"5 Things to Watch For in the Primary Runoffs" was first published by The Texas Tribune, a nonprofit, nonpartisan media organization that informs Texans — and engages with them — about public policy, politics, government and statewide issues.
Hardcore political junkies, campaign staffers and candidates' parents: They're the only ones certain to go to the polls for Tuesday's primary runoff, a routinely low-turnout election that will determine party nominees for key seats in the Texas Legislature, on the Texas Railroad Commission and on the State Board of Education.
But that doesn't mean the races aren't important. Here are five things to watch for on election night.
1. Will East Texans vote for a State Board of Education candidate who believes President Obama was once a gay prostitute?
Mary Lou Bruner, 69, has made headlines for posting on Facebook that the president worked as a prostitute in his youth to raise money for drugs. She has also questioned whether the Democratic Party was behind the assassination of John F. Kennedy. In March, the former schoolteacher from Mineola narrowly missed winning the Republican primary outright in the race to represent Northeast Texas on the state education board, which adopts textbooks and sets curriculum for Texas public schools. During her campaign, she has suggested that schoolchildren currently favor socialism and that the state should focus on teaching cursive, phonics and multiplication tables instead.
Her opponent, Keven Ellis, has accused her of fearmongering. He is a chiropractor from Lufkin who has served for three years on the local school board. His platform includes narrowing the state's curriculum and overhauling the standardized testing system.
The winner will be a big favorite in the general election race against Democrat Amanda Rudolph.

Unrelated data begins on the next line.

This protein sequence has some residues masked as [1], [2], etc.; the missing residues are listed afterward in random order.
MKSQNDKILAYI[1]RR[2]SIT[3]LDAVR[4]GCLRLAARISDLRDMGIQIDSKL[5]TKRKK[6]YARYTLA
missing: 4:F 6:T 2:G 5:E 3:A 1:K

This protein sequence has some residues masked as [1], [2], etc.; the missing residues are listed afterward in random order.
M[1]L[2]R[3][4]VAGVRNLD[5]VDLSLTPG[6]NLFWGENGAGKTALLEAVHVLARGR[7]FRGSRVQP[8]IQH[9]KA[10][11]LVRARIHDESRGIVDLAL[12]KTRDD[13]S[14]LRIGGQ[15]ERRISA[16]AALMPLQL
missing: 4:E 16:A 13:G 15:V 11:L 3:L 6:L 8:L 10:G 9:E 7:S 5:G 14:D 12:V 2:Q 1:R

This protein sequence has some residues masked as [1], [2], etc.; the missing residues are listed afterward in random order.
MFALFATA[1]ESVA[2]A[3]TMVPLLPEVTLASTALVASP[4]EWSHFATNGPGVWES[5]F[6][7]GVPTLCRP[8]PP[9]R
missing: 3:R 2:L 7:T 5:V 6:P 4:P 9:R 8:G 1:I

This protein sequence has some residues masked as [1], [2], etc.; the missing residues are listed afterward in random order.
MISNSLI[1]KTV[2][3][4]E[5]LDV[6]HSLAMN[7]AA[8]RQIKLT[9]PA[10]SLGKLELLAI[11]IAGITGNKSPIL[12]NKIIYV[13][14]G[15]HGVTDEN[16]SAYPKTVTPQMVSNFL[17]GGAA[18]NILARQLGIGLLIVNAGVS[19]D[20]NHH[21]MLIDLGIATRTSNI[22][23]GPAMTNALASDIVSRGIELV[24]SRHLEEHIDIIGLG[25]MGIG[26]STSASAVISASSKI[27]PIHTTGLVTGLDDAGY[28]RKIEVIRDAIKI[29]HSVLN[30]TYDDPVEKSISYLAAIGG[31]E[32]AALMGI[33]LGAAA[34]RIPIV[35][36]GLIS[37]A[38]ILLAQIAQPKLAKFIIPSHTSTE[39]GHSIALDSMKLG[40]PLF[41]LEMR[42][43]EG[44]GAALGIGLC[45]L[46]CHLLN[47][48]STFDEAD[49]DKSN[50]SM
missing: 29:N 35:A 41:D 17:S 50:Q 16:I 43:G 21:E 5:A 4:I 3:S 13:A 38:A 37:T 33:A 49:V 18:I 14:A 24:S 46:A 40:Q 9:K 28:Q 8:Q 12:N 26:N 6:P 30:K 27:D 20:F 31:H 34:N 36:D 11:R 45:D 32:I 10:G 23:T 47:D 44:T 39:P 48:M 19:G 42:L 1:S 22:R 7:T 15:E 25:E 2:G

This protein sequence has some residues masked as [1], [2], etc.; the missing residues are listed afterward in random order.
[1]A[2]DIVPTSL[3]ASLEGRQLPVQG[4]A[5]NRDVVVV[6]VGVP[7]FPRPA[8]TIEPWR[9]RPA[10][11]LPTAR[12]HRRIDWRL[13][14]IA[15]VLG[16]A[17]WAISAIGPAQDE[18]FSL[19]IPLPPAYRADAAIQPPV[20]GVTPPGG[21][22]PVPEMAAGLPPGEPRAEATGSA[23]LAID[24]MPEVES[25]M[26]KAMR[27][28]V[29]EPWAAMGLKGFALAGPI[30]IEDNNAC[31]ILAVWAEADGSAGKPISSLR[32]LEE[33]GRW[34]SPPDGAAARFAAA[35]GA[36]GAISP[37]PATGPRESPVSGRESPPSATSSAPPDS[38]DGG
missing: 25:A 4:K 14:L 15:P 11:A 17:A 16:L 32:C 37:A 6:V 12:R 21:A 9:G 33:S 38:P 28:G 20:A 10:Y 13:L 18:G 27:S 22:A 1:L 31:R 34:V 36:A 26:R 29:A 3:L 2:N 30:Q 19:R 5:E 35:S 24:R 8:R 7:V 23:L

Read MoreAllegations of Fearmongering in Education Board Runoff
2. Will any Texas House incumbents fall?
There aren't enough races on the runoff ballot to seriously shake up either chamber of the Texas Legislature. But three members of the Texas House are fighting to keep their jobs, and their contests have turned heated.
Rep. Wayne Smith, R-Baytown, barely made it into a runoff against challenger Briscoe Cain, who received 48 percent of the vote in the three-person March primary. Lately, attention in the race has turned to a political flyer that — with no evidence — questioned Cain's sexuality. The flyer generated complaints of dirty politics from Cain, an attorney from Deer Park, even though it's unclear whether it was even distributed to voters in the district. Smith, meanwhile, said he had never seen the flyer.
Read MoreAfter Primary Night Surprise, State Rep Tries to Fend Off Challenger
Meanwhile, Kyle Biedermann, the candidate challenging Rep. Doug Miller, R-New Braunfels, has faced questions about a 16-year-old custody battle with his ex-wife, during which she received a court order requiring him to stay at least 100 yards away from his daughters. Biedermann has produced statements from his ex-wife and children condemning Miller for raising the custody battle as a campaign issue, saying the issue was misrepresented during the legal fight.
Read MoreRunoff For Texas House Seat Turns Ugly in Final Days
We do know that one Republican state representative will lose his job. That's because two are vying to replace Tyler Republican Kevin Eltife in the Senate. Rep. Bryan Hughes of Mineola and Rep. David Simpson of Longview are facing off in that race. Hughes is the favorite after receiving 48 percent of the vote in March. Simpson sneaked into the runoff by defeating third-place finisher James "Red" Brown by 13 votes.
Read MoreDavid Simpson Secures Runoff Spot in Senate Race By 13 Votes